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Presidents of the Royal Academy of Dance 1920-2001: the contribution of Genée, Fonteyn and Sibley to the growth and development of the Academy.

Orrick, Hilary Moss (2002) Presidents of the Royal Academy of Dance 1920-2001: the contribution of Genée, Fonteyn and Sibley to the growth and development of the Academy. Masters thesis, Durham University.

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As Presidents of the Royal Academy of Dance Adeline Genée, Margot Fonteyn and Antoinette Sibley have all had an impact on its development. This thesis exposes key phases and stages in the history of the RAD, identifying and exploring a number of common as well as distiguishing characteristics in its evolution. The presidential selection process is reviewed in order to establish a rationale for their appointment in preference to other high profile contenders. Influenced by the Academy's aspiration to achieve status equivalent to its sister arts, the RAD mode of presidency is not only that of figurehead, but significantly, also that of protagonist, masterminding initiatives devised to increase public awareness, academic recognition and financial security. Without more specific terms of reference, guidelines, or rules for the presidential position, the thesis draws attention to ways in which, over a span of eighty one years, Genée, Fonteyn and Sibley became the architects of their posts, designing and fashioning unique roles which are examined in depth. Crucial to the invesigation of the Presidents' contribution, and for their individual roles within the Academy's life, is the concept of relevance. This is explored both in terms of the time-span of office and in relation to the Academy's original intent, which was, and arguably still is, to improve the standard of classical ballet teaching. The manner of the three Presidents' response to the Academy's practical and philosophical stance has proved an important consideration in determining the extent of success achieved during their term in office. While ackowledging the need to promote a contemporary image in the twenty-first century, the Academy has become more complex and competitive. Consequently the challenges facing the presidency are greater. Overall, the research has provided an invaluable insight that might be considered in making future presidential appointments. It has also drawn attention to the President's link with the theatre that has, in turn, contributed to the Academy's credibility in the arts world.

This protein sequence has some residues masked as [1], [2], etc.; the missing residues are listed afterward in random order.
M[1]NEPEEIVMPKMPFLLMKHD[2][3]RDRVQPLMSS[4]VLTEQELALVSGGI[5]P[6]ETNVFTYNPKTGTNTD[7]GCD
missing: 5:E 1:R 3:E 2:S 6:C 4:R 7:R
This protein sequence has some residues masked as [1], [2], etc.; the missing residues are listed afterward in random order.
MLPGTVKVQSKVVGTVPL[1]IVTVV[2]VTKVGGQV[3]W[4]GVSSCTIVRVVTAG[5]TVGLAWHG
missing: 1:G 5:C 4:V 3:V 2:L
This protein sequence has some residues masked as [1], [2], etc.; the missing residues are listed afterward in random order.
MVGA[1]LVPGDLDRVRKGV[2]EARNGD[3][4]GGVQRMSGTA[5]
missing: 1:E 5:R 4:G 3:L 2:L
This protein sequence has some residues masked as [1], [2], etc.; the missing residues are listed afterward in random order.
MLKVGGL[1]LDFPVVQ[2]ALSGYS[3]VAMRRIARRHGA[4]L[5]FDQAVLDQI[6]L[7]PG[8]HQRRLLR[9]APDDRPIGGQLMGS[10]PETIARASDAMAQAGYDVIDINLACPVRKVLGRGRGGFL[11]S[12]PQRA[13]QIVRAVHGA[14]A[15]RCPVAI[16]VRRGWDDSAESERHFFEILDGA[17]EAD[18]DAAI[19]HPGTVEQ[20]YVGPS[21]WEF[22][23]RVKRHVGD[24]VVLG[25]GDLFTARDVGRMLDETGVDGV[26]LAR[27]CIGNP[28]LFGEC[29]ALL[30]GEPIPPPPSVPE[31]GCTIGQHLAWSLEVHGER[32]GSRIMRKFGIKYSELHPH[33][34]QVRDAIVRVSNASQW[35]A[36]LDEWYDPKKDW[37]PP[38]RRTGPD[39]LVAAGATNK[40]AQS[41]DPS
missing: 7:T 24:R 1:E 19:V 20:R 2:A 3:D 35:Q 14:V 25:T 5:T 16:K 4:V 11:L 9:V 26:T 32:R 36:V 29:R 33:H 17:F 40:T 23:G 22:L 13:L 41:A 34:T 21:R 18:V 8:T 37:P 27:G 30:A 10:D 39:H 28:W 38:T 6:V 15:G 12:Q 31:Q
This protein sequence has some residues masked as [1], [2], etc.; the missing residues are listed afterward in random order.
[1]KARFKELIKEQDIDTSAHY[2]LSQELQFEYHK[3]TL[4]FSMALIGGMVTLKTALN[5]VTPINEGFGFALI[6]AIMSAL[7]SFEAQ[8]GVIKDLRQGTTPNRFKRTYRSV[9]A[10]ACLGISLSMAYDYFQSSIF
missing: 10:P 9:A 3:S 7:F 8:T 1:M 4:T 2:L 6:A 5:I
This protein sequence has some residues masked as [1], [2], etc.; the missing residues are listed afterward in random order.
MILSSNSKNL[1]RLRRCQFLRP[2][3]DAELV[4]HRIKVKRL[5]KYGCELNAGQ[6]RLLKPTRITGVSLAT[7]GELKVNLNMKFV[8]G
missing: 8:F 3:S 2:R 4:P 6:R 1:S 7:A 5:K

Item Type:Thesis (Masters)
Award:Master of Arts
Faculty and Department:Faculty of Social Sciences and Health > Education, School of
Thesis Date:2002
Copyright:Copyright of this thesis is held by the author
Deposited On:27 Jul 2011 10:20

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